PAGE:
The Devil makes his initial appearance in ‘Casanova in Paris’ in chapter 4 (‘Places des Fleurs’) as one of a set of gargoyles decorating Pont Neuf during a scene in which Casanova is reflecting upon his negative feelings towards his mother.  The Devil then takes pride of place in two major dream sequences that reflect Casanova’s agitated state of mind where he represents and touches upon a number of different aspects of the novel.  First of all, he embodies the idea of judgement and punishment, which relates both to Casanova’s position as a fugitive from the law and his feelings of guilt, self-loathing and remorse at the way he lives his life and the pain he has caused others.  Secondly, the Devil highlights Casanova’s superstitious nature.  The Venetian has a genuine belief in the workings of cabbala (even if he also uses it cynically to dupe others) and his supernatural oracle (represented in the novel as a disembodied second person voice).  The presence and actions of the Devil are also a graphic reminder to the audience of the dangers that are awaiting Casanova in the real world.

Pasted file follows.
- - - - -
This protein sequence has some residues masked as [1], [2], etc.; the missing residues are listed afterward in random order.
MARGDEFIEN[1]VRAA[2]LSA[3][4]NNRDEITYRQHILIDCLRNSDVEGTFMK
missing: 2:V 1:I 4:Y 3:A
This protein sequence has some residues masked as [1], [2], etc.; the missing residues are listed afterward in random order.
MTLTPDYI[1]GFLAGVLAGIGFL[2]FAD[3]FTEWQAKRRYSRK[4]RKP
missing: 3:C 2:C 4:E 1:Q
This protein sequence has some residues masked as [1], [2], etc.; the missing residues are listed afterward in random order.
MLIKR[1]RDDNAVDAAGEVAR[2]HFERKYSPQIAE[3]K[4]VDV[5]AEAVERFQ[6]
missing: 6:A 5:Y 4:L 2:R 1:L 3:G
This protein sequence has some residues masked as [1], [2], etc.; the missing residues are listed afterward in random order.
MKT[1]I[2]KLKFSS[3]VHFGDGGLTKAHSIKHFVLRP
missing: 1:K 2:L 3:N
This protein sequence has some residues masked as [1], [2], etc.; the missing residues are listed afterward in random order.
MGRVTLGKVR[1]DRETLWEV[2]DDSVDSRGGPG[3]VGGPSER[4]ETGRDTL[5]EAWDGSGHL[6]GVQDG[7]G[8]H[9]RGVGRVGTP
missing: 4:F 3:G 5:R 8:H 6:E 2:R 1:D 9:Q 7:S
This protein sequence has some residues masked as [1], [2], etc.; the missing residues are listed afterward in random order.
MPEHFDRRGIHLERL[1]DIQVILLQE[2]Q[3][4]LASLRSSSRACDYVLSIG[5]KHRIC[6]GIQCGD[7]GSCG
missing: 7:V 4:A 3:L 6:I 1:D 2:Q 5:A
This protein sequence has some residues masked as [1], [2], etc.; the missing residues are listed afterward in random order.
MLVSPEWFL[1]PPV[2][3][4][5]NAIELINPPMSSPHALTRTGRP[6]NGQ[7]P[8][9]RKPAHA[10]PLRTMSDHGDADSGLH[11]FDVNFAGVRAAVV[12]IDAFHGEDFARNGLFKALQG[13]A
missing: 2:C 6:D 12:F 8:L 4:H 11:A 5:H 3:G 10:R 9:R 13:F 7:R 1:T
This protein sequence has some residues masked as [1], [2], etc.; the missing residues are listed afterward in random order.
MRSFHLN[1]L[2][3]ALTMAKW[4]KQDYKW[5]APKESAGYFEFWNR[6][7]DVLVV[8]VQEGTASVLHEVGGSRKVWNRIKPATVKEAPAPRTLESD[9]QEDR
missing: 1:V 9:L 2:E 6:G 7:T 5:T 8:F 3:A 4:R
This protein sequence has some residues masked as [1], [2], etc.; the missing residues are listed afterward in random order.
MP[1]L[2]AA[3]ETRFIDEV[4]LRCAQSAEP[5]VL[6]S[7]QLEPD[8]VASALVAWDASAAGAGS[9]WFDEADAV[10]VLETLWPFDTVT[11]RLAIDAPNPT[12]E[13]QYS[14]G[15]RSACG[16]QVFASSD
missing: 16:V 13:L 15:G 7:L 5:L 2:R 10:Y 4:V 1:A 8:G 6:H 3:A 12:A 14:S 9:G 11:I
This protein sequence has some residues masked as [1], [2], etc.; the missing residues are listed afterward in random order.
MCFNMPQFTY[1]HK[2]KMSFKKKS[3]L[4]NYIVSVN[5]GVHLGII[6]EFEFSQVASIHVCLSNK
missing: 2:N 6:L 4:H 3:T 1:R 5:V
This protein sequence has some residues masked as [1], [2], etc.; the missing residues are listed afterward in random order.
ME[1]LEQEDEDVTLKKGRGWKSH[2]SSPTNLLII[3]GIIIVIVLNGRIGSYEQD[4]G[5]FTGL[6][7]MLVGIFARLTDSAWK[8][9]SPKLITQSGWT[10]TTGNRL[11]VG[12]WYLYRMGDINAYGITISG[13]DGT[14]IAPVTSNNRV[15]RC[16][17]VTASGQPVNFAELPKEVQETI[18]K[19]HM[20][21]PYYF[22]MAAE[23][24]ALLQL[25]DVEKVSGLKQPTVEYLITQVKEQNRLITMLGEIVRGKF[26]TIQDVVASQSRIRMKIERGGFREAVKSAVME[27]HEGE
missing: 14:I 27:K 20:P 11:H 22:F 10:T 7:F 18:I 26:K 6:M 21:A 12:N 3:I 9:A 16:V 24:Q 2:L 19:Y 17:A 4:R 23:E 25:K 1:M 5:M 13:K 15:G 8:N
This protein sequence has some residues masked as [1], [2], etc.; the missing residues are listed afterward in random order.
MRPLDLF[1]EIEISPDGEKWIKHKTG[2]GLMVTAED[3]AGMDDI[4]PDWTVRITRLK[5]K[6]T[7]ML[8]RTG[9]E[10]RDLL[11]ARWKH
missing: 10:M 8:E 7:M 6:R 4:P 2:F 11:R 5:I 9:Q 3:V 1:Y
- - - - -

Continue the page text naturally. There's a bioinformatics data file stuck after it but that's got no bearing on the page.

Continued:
‘Casanova in Paris: The Shadows of the King’ is freely available here.

Long form articles on Casanova’s life and times are freely available here.


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